Antibiotic resistance, which can turn common ailments into killers, has reached dangerous levels worldwide, the World Health Organization warned Monday, saying users still know too little about how antibiotics work. Antibiotic resistance happens when bugs become immune to existing drugs, allowing minor injuries and common infections to become deadly.
Overuse and misuse of the drugs increases this resistance, but WHO also published a survey of 10,000 people worldwide showing a range of dangerous misconceptions about the threat, which are allowing it to prosper.
“The rise of antibiotic resistance is a global health crisis, and governments now recognise it as one of the greatest challenges for public health today,” WHO chief Margaret Chan said in a statement, stressing that resistance was “reaching dangerously high levels in all parts of the world.
“Antibiotic resistance is compromising our ability to treat infectious diseases and undermining many advances in medicine,” she warned. WHO’s 12-country survey published Monday found that nearly two thirds of all those questioned (64 percent) believe wrongly that antibiotics can be used to treat colds and flu, despite the fact that the drugs have no impact on viruses.
The survey, conducted in Barbados, China, Egypt, India,Indonesia, Mexico, Nigeria, Russia, Serbia, South Africa,Sudan and Vietnam, also showed that 66 percent believe that there is no risk of antibiotic resistance for people who take their antibiotics as prescribed.
And nearly half (44 percent) thought antibiotic resistance was only a problem for people who take the drugs regularly, when in fact, anyone, of any age and anywhere, can get an antibiotic-resistant infection. Around a third meanwhile believed it was best to stop an antibiotic treatment as soon as they felt better, rather than completing the prescribed course of treatment, the survey showed.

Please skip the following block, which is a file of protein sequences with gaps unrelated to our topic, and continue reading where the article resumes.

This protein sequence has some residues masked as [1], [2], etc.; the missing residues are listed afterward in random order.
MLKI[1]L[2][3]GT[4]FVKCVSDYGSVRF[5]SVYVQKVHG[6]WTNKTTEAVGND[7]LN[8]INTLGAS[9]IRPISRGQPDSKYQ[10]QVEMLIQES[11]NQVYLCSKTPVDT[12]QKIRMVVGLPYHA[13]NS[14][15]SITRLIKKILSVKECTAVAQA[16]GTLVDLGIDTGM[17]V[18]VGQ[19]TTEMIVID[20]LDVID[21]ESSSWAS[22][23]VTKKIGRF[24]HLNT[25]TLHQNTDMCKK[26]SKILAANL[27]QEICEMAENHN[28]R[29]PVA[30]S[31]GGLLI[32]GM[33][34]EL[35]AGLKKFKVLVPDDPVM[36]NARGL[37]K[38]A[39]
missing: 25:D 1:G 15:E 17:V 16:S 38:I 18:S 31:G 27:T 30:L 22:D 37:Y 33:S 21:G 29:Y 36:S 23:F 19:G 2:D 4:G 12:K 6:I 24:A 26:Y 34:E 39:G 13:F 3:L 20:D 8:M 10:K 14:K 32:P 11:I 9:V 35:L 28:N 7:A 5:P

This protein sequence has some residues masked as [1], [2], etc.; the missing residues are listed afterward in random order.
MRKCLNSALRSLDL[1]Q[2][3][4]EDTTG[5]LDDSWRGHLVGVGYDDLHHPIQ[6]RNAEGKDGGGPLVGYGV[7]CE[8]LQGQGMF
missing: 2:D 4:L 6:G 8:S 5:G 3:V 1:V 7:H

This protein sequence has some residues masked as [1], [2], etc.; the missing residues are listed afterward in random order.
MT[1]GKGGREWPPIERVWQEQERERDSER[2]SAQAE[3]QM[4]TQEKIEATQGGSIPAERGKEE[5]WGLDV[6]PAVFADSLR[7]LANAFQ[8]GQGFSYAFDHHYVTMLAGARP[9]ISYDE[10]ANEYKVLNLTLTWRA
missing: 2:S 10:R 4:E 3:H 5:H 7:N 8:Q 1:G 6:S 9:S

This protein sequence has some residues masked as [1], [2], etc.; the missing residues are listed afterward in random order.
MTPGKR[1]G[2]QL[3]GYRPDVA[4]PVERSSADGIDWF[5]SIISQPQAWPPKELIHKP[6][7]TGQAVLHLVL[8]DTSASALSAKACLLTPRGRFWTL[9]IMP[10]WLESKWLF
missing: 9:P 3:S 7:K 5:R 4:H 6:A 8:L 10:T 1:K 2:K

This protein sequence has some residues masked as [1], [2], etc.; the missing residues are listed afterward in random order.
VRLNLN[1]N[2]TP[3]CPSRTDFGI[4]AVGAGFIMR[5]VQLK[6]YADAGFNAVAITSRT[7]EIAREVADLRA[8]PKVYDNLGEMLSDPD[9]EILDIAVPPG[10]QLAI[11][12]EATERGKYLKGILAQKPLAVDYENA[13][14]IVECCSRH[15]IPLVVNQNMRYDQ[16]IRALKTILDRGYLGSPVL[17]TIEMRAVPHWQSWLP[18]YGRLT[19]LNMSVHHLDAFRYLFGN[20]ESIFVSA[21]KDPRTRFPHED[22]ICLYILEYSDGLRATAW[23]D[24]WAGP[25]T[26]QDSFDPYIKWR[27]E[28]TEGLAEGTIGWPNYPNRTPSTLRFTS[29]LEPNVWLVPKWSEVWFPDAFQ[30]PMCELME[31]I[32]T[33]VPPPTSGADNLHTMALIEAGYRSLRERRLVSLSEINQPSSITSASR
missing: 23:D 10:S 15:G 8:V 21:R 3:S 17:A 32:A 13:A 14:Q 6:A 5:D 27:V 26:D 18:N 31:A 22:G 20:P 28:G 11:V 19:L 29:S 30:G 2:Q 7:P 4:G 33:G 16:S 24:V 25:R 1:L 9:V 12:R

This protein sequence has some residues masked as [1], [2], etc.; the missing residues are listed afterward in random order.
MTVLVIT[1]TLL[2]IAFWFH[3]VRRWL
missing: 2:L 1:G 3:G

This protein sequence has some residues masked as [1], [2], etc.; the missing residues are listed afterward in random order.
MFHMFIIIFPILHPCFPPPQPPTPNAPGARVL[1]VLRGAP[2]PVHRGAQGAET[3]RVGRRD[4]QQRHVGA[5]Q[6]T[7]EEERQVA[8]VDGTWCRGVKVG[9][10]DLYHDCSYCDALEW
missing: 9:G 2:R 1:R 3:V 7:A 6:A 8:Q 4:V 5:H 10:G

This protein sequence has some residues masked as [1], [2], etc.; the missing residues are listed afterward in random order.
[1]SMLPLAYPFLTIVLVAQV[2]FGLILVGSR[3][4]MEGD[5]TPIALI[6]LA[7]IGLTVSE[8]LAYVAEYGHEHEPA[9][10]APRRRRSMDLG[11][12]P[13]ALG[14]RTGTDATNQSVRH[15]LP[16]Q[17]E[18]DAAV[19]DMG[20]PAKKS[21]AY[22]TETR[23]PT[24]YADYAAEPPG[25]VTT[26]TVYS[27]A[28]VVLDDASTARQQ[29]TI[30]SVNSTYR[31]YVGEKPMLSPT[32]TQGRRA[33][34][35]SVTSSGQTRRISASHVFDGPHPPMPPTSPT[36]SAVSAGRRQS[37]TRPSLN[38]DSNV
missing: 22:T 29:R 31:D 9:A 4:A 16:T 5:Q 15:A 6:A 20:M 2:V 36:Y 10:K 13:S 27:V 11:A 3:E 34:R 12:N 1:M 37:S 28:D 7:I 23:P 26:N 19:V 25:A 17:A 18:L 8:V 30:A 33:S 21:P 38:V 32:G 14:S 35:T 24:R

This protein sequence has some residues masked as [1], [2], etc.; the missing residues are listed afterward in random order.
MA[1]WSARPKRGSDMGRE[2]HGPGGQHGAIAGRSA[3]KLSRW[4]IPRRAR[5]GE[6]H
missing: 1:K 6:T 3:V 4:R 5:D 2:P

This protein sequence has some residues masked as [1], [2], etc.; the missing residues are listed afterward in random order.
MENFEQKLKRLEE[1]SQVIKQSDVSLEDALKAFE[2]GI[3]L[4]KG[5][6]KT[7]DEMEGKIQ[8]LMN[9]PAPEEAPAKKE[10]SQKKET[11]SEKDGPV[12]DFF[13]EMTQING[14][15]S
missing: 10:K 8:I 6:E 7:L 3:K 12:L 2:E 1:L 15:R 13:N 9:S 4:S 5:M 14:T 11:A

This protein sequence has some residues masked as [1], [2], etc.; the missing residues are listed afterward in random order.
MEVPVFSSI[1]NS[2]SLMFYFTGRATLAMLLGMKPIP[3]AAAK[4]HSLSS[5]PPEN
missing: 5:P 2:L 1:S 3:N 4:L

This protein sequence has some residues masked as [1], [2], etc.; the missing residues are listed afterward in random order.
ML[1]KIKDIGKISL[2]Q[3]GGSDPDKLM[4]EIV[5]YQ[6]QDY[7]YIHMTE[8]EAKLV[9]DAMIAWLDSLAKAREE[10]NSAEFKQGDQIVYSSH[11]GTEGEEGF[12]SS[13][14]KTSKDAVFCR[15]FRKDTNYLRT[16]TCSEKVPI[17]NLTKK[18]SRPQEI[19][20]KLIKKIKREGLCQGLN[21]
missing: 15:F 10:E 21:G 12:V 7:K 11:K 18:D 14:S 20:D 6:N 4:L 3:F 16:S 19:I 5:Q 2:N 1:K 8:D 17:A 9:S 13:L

“The findings of this survey point to the urgent need to improve understanding around antibiotic resistance,” Keiji Fukuda, the UN chief’s special representative on antimicrobial resistance, said in the statement. Along with its survey, WHO launched a campaign Monday called “Antibiotics: Handle with care”, aimed at raising awareness about the problem, and correcting such misconceptions.
“This campaign is just one of the ways we are working with governments, health authorities and other partners to reduce antibiotic resistance,” Fukuda said. “One of the biggest health challenges of the 21st century will require global behaviour change by individuals and societies,” he added.
A WHO report in April showed there were “major gaps” in all regions of the world in addressing the problem and reining in overuse and misuse of antibiotics. The UN health agency has warned that without urgent action, the world could be headed for “a post-antibiotic era” in which common infections and minor injuries that have long been treatable once again become killers.
The survey published Monday showed a dire lack of understanding of the problem and widespread dangerous behaviour. Broken down by country, the survey for instance showed that five percent of Chinese respondents who had taken antibiotics in the past six months had purchased them on the Internet, while the same percentage in Nigeria had bought them from a stall or hawker.
In Russia, only 56 percent of those who had taken antibiotics in the past year had them prescribed by a doctor or nurse.